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Whispers of the Past. Echoes in the Present.

Some time ago I was whiling away an afternoon playing card games with two of my godchildren. After several hands in which we (with varying degrees of enthusiasm) commanded each other to "Go Fish!", we turned our attention to a new (old) game – one I remembered well from my own childhood.

Old Maid.

There we sat, determinedly trying to match pairs of Milkman Mo, and Postman Pete, and Ballet Betty, whilst desperately hoping to avoid being the one stuck with the Old Maid at the end.


We tend to think of singleness as a bit of modern phenomena – a sociological shift of recent decades (which it is - more on that in another post). But whilst marriage has always been normative, single men and women have always constituted a significant minority of the adult population of western countries.

Random Fact - Historians reckon that 30% of all women in late 14th Century northeastern Europe were single.

The social status of single individuals – and of single women in particular – ebbed and flowed over the centuries, ranging from ambivalence; to pity; to scorn, with some brief periods of relative neutrality thrown in for good measure.

Another Random Fact - The term spinster wasn’t always a pejorative one. It originated in the 17th Century from the occupational title of a woman who spun textiles – a spinner. So many spinners were single, that 'spinster' became a neutral collective term for the social category of single women.

And then along came 18th Century England where a few brave (or foolhardy) women, such as Mary Astell, encouraged women to embrace their singleness (and… errr… all go live together in ‘religious retirement’) and where a lot of concerned men thought “Ummm. No. That’s not happening”. And thus was born the “Old Maid”. (OK. It was a bit more complicated than that, but you get the picture).

Where previously, single women (and particularly those who quite liked being single) tended to be the object of society's concern and perhaps pity, the Old Maid became a satirical spectacle and society’s new villain. She didn’t just tend to meanly glare at people while spending her days gossiping over ever increasingly cups of cold weak tea. Oh no.

She was a disgrace to society.

She was a danger to impressionable young maidens.

She was a contaminant.

In the words of the anonymous author of the ever-so-lovely 1713 poem A Satyr Upon Old Maids, the Old Maid was the “Devil’s Dish… a pestilence… a nasty, rank, rammy, filthy [censored]”, who is so disgusting and dangerous that she should go marry "a leper, a lecher [...] or a dolt", just to avoid being “[censored] with contempt” for her singleness.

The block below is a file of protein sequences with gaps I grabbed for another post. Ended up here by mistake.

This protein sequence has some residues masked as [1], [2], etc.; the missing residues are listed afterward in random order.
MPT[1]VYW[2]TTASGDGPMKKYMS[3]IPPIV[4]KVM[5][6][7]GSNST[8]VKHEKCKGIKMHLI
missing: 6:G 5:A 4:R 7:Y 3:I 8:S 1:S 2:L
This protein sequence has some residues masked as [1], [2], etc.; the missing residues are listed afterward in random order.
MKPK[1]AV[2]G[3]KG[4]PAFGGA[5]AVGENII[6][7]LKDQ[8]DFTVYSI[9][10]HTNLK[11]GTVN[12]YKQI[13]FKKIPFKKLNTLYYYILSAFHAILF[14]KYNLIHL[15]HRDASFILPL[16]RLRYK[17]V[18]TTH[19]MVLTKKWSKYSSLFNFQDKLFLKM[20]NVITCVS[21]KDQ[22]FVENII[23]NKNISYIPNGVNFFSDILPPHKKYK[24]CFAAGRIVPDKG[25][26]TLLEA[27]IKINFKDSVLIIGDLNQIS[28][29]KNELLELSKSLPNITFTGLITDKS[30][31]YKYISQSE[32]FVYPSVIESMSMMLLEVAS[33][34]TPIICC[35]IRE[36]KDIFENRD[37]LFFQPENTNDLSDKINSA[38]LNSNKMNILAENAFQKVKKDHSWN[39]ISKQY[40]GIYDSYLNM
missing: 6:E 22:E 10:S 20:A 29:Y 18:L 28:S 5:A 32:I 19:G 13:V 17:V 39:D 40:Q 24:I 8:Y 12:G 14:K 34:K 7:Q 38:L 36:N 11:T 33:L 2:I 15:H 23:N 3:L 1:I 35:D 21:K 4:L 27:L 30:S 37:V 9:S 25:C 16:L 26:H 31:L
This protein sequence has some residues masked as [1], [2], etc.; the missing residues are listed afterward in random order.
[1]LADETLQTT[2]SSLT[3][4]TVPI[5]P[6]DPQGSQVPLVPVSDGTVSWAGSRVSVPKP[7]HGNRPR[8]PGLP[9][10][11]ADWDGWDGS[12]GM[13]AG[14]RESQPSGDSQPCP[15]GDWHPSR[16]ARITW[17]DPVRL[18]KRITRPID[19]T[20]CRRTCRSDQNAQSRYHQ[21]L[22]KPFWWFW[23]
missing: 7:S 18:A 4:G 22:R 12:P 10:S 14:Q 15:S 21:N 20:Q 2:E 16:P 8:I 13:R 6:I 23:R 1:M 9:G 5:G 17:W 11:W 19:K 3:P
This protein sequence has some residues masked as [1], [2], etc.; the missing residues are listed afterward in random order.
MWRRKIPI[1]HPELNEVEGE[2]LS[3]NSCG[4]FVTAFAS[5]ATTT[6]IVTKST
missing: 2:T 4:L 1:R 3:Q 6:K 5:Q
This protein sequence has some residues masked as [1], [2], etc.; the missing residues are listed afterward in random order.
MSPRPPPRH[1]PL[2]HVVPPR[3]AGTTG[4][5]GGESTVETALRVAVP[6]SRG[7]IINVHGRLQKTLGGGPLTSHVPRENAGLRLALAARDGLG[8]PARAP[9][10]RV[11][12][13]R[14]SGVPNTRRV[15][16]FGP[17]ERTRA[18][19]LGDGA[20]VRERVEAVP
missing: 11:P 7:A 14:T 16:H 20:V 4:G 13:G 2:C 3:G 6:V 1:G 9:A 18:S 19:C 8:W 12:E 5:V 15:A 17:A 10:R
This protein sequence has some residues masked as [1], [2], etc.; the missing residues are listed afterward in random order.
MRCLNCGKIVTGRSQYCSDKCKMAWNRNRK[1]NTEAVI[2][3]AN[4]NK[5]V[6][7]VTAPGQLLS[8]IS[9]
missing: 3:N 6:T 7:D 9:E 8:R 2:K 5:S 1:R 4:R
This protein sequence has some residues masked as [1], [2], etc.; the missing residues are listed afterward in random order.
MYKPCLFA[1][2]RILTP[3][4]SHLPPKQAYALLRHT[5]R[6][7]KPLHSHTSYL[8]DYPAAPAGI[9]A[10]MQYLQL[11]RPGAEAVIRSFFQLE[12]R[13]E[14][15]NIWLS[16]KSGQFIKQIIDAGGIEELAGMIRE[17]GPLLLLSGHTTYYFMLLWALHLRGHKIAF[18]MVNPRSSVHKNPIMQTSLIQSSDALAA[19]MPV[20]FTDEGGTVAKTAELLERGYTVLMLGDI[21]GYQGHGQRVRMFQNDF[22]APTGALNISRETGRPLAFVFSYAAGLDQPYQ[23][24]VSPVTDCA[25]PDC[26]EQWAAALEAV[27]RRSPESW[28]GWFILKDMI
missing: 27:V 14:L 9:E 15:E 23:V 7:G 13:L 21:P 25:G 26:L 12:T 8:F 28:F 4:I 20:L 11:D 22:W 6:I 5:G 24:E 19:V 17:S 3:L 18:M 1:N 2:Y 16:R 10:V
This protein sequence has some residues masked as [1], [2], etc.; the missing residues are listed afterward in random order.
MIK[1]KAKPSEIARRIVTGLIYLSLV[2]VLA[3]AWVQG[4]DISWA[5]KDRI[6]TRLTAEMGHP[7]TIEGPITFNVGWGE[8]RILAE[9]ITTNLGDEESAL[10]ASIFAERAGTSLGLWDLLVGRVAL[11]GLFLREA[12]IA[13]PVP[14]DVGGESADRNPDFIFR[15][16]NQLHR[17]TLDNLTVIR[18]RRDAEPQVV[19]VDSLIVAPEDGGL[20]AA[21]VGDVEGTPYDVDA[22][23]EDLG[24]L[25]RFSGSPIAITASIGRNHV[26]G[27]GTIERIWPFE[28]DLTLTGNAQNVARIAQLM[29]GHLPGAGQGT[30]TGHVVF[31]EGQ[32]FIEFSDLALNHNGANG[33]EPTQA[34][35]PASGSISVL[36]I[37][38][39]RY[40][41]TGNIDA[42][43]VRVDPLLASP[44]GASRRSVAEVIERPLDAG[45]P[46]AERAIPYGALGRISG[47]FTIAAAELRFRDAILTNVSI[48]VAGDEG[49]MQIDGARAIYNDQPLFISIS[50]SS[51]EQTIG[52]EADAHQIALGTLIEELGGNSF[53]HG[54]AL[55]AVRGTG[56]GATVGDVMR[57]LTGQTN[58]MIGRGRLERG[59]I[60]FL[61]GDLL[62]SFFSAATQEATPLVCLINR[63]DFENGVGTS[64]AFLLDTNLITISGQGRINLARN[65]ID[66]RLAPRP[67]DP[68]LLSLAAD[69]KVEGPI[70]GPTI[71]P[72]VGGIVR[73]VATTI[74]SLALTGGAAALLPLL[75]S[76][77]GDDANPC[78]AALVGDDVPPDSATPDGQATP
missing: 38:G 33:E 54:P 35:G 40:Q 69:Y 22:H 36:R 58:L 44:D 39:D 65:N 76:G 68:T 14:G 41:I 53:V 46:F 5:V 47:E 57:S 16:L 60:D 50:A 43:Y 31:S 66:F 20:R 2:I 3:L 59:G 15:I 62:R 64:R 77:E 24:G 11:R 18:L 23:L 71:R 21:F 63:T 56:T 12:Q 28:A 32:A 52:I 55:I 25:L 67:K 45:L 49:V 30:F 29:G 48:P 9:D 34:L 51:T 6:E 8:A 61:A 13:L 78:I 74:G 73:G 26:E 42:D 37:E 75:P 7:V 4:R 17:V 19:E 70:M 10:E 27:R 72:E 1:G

(Please enjoy a much-needed moment of comedic relief as you peruse this

1835 categorisation of Old Maids)

Historians suggest that the vitriolic construction of the Old Maid came about because population growth was seen to be the key factor in the continued expansion of the British Empire. Married women really were expected to close their eyes and ‘think of England’. But single women… well, they were “useless” to their country.

Worse still, single women who weren’t desperately concerned about just how “useless” they were (i.e. Old Maids) were traitors to their country.

Yet Another Random Fact - One tactic that was employed to try and "solve" the problem of Old Maids, was the holding of public lotteries where men could win themselves a wife - for example, the 1709 "Love Lottery: Or, A Woman the Prize". Of course, only virgins under 25 years (or who had ‘money enough to supply the defects of age’), who didn’t have eyesores, imperfections, deformities and who didn’t smoke tobacco, drink gin or chew charcoal (?!) were given as prizes.


We’re a long way from 18th Century England ourselves. Thankfully the scepter of the Old Maid is in the long distant past. Or is she?

As I researched the history of singleness, one of the things I was reminded of again and again is that history really does repeat itself. Like it or not, our own cultural discourse has been shaped by those who came before us. Thankfully, 21st Century single women are not the object of pervasive societal scorn and awful public poetry. We have a legitimate social status that those 18th Century Englishwomen could not have even imagined. As Queen B we would assure us, it’s certainly not our loss that ‘he didn’t put a ring on it’.

However, the one who is stuck with the Old Maid is still the loser…right?

Old Maids were an icon of the past, but it is right for us to consider how much of the past remains an echo in the present. Of course, it’s not about a card game (although, if you do play that game with the kids in your life, perhaps consider a name change?!). Rather, it has to do with the possibility of any latent prejudices towards singleness that might still exist in our culture today – and by that, I mean our Christian culture.

Old Maids were reviled because they weren’t doing their bit for country.

Is it possible that deep (deep) down, there might be a sense in which we 21st Century evangelicals subconsciously think that perhaps single Christian’s aren’t really doing their bit for the kingdom?

Is it possible that whispers of the past might still echo in the present?


Rev. Dr Dani Treweek is Single Minded's director.. She's passionate about equipping Christian individuals and church communities with a biblically faithful understanding of singleness. You can read more about Dani and her work at


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